Finance and Economics Discussion Series (FEDS)
The Impact of Price Controls in Two-sided Markets: Evidence from US Debit Card Interchange Fee Regulation
We study the pricing of deposit accounts following a regulation that capped debit card interchange fees in the United States and provide the first empirical investigation of the link between interchange fees and granular deposit account prices. This link is broadly predicted by the theoretical literature on two-sided markets, but the nature and magnitude of price changes are key empirical issues. To examine the ways that banks adjusted their account prices in response to the regulatory cap on interchange fees, we exploit the cap's differential applicability across banks and account types, while accounting for equilibrium spillover effects on banks exempt from the cap. Our results show that banks subject to the cap raised checking account prices by decreasing the availability of free accounts, raising monthly fees, and increasing minimum balance requirements, with different adjustment across account types. We also find that banks exempt from the cap adjusted prices as a competitive response to price changes made by regulated banks. Not accounting for such competitive responses underestimates the policy's impact on the market, for both banks subject to the cap and those exempt from it.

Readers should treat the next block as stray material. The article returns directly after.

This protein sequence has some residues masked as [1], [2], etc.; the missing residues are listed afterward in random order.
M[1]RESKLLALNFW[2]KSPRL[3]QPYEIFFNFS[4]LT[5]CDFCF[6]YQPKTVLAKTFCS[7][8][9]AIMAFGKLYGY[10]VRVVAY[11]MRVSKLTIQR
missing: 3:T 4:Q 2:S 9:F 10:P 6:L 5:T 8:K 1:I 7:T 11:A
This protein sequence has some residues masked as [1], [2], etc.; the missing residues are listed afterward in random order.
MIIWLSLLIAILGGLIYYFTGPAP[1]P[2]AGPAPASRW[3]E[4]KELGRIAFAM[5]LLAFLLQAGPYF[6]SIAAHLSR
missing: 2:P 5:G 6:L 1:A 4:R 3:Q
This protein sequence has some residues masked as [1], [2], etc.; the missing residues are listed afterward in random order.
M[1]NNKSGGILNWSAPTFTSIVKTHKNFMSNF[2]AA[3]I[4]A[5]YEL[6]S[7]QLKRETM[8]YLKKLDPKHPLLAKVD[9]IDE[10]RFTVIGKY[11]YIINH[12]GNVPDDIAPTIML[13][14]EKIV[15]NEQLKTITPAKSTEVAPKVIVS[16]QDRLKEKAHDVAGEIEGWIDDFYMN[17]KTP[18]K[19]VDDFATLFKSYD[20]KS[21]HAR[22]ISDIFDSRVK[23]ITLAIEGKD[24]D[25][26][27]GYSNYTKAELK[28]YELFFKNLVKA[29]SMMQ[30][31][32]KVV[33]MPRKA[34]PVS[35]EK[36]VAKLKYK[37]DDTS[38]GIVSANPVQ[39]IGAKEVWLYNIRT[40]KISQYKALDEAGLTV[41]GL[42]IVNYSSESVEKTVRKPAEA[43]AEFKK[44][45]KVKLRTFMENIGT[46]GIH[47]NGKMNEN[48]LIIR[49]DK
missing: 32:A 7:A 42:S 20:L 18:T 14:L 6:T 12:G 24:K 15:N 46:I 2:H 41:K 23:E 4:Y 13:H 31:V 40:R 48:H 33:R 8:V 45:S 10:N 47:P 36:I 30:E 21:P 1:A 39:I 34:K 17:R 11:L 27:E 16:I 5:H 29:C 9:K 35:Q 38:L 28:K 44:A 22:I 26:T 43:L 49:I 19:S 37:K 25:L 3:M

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Keywords: Equilibrium effects, Financial supervision and regulation, Interchange fees, Retail banking and debit cards, Two-sided markets
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